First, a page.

Tuesday, September 7, 2010

Sin And All "That"

18 For I consider that the sufferings of this present time are not worthy to be compared with the glory which shall be revealed in us. 19 For the earnest expectation of the creation eagerly waits for the revealing of the sons of God. 20 For the creation was subjected to futility, not willingly, but because of Him who subjected it in hope; 21 because the creation itself also will be delivered from the bondage of corruption into the glorious liberty of the children of God. 22 For we know that the whole creation groans and labors with birth pangs together until now. 23 Not only that, but we also who have the firstfruits of the Spirit, even we ourselves groan within ourselves, eagerly waiting for the adoption, the redemption of our body (Rom 8:18-23, NKJV).

We were – each of us – born into a world conditioned and malformed by sin. Rain, which should fall from the heavens to water the earth, bringing forth life and giving growth, seed for sowing and bread for eating[1], falls instead to flood and destroy crops and villages and lives. The earth, founded upon the firm pillars of the creative word of God – “Let there be…” – trembles and quakes and levels massive skyscrapers and fragile shantytowns. Drought parches fertile land and devastates the hope of farmers. Fires rage, licking up forests and blackening the air with smoke. The earth itself bears witness to ancestral sin.

So, too, do we. Sin resides in our DNA. We, the image-bearers of God, are born corruptible, spiraling downward toward non-being from the moment of our first breaths.[2] We see it in the sickness of bodies and souls, in useless limbs and deaf ears and blind eyes. The outside of some us mirrors the inside of all of us.

1 Now as Jesus passed by, He saw a man who was blind from birth. 2 And His disciples asked Him, saying, “Rabbi, who sinned, this man or his parents, that he was born blind” (John 9:1-2, NKJV)?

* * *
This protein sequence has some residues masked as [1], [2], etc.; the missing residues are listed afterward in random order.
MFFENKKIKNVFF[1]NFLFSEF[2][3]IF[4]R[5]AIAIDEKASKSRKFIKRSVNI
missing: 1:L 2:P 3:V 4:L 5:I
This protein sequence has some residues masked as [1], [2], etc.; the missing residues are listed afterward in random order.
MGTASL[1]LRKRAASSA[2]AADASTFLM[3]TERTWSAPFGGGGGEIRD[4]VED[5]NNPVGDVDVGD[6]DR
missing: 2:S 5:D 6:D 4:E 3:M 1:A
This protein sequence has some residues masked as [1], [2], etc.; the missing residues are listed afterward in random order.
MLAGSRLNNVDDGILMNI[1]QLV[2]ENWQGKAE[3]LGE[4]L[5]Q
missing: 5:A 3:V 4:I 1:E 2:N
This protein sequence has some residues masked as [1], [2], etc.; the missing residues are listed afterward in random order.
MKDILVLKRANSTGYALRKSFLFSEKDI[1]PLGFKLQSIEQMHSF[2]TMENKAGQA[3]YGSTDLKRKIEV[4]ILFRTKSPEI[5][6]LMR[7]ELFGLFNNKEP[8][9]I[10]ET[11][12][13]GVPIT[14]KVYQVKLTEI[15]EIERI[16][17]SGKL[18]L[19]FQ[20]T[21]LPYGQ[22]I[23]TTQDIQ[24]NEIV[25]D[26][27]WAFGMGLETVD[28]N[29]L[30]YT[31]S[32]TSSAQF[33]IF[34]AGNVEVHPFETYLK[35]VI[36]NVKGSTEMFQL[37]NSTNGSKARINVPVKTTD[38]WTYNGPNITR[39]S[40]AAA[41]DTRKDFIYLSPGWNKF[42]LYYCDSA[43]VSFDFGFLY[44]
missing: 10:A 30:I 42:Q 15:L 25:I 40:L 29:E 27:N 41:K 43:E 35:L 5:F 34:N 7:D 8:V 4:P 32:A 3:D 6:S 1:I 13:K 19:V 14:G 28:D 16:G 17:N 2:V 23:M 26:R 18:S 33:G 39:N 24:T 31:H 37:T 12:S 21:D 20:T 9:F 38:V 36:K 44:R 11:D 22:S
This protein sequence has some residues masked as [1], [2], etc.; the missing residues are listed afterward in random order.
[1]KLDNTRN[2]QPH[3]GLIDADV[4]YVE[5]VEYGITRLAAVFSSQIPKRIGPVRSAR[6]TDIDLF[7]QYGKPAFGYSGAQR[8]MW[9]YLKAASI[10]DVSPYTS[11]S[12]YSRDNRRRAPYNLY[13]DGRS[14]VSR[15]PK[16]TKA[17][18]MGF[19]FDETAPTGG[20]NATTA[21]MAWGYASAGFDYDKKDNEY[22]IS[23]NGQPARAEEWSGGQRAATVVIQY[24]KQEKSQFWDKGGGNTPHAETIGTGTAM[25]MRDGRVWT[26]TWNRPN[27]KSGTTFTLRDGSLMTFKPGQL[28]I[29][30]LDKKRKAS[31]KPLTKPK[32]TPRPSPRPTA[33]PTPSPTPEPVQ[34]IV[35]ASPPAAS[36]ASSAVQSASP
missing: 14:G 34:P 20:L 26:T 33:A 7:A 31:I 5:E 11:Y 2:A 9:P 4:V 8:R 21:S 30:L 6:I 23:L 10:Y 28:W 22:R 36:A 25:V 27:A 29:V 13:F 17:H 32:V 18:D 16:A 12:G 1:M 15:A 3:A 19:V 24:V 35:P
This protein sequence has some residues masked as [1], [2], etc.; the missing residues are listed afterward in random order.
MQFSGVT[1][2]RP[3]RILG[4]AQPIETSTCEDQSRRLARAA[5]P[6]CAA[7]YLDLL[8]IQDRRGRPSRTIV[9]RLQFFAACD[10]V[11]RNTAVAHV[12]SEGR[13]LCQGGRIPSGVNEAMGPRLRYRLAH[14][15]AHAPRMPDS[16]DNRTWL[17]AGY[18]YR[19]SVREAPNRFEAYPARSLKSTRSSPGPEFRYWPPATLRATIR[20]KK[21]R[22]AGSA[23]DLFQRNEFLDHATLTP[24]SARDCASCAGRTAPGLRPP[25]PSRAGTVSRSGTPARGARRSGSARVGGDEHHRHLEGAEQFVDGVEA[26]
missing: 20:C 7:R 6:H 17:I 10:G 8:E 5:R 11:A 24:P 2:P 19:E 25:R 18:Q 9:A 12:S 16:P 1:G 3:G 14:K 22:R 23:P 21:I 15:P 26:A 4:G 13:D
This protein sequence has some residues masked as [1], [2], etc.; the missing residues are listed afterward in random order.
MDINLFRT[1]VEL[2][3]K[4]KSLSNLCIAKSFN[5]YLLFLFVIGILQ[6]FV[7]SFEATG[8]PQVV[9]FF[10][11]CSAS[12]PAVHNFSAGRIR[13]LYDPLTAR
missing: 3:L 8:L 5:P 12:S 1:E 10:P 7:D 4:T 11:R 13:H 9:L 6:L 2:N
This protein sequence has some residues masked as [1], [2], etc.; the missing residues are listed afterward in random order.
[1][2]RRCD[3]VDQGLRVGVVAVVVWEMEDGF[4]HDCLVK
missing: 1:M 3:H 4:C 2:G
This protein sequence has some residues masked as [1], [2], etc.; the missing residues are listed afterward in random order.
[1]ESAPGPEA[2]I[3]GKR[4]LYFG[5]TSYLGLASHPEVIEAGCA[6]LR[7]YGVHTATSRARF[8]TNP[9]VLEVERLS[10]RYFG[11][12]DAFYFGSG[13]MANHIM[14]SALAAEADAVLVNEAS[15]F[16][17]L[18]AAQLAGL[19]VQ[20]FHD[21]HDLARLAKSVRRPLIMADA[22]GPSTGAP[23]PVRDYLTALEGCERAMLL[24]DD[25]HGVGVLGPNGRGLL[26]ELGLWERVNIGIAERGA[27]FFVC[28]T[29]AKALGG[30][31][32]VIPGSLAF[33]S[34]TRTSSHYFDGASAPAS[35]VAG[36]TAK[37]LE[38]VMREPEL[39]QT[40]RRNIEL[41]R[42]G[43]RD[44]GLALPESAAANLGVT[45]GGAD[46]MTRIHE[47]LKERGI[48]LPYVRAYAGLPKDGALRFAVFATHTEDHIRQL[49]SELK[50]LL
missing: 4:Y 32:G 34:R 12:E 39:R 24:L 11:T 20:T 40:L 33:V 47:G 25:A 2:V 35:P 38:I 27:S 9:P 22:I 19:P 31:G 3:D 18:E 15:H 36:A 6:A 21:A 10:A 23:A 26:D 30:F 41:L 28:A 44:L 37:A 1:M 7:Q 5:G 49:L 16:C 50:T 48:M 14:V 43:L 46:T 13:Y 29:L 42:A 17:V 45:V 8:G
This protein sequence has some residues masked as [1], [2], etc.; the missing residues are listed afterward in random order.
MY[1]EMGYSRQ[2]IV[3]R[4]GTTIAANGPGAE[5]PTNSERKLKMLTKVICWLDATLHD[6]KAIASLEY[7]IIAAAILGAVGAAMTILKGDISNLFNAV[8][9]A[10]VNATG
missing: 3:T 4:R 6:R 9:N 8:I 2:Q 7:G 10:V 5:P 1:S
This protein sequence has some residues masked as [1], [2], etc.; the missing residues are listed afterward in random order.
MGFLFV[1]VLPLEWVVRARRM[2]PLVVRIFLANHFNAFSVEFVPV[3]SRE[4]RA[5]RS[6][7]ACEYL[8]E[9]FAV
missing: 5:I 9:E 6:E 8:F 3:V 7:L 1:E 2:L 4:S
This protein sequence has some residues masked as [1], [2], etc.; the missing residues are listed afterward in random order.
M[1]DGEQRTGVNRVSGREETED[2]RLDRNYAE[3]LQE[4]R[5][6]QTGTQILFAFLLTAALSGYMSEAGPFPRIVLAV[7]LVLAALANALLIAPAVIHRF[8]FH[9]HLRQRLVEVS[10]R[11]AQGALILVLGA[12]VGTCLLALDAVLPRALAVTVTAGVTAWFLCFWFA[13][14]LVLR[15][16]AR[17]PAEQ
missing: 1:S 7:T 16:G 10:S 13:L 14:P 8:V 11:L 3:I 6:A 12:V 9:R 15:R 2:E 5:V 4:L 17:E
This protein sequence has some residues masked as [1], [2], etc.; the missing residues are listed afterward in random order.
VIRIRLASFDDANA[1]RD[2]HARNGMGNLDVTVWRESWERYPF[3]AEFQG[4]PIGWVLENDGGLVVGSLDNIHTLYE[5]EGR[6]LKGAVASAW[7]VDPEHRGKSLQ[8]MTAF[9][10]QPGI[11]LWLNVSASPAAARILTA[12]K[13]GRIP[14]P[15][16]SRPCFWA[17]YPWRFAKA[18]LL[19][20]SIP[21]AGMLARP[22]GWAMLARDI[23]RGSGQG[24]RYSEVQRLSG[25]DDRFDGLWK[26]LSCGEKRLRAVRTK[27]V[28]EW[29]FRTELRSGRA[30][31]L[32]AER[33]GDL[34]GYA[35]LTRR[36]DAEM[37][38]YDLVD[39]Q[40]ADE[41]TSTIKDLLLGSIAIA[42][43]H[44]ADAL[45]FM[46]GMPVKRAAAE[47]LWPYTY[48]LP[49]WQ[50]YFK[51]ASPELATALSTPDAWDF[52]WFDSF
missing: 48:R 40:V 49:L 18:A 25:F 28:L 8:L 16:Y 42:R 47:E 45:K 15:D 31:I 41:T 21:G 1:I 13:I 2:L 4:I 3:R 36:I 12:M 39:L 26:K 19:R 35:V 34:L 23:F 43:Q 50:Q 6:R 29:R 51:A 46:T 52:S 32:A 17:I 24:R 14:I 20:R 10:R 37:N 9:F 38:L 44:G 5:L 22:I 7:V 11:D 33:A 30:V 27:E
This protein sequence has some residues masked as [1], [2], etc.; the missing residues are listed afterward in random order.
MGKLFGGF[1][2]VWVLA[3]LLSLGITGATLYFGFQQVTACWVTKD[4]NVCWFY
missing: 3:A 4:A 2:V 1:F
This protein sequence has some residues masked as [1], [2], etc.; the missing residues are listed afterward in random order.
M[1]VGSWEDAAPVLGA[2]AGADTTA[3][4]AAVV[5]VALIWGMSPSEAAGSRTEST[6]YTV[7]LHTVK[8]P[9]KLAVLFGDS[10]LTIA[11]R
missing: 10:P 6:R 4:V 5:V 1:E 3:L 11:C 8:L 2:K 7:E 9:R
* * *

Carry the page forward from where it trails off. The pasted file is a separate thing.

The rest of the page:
It is a logical question in a culture that correlates personal sin to personal calamity, with cause and effect certainty. And, as scripture maintains, the true answer is yes, this man and his parents have sinned, and the cumulative sins of fathers and mothers and sons and daughters from ages past have produced a sin-infested world in which children are born blind. But the apostles are looking for a more direct causal relationship: some particular sin of the parents or child that resulted in this particular affliction. “Rabbi, who sinned, this man or his parents, that he was born blind?” It is all there in the little word "that", hina in the Greek of the New Testament: that – indicating cause and effect. Whose sin directly caused the man’s blindness?

While all illness is ultimately caused by sin, Jesus disabuses his disciples of the notion that this particular illness is caused by that particular sin; there simply is no one-to-one correlation of personal sin to personal infirmity.

3 Jesus answered, “Neither this man nor his parents sinned, but that the works of God should be revealed in him (John 9:3, NKJV). This man’s blindness is not the result of specific personal sin – either the man’s or his parents’ – but rather it is the opportunity for God’s power and glory to be manifest in and through the restoration of sight. It is all there again in the little word "that": that – this time indicating purpose and result. Though the world is ravaged by sin, though men and women are broken by iniquity, God’s purpose through it all is to manifest his power and glory in and through the restoration of all things: that the works of God should be revealed in him.

There is much darkness in the world, but God is working in the darkness that light may be manifest:

5 “As long as I am in the world, I am the light of the world.” 6 When He had said these things, He spat on the ground and made clay with the saliva; and He anointed the eyes of the blind man with the clay. 7 And He said to him, “Go, wash in the pool of Siloam” (which is translated, Sent). So he went and washed, and came back seeing (John 9:5-7, NKJV).

Sin and all “that.” Amen.

[1] See The Second Song of Isaiah, BCP 1979, p. 86.
[2] See On the Incarnation, St. Athanasius.

No comments: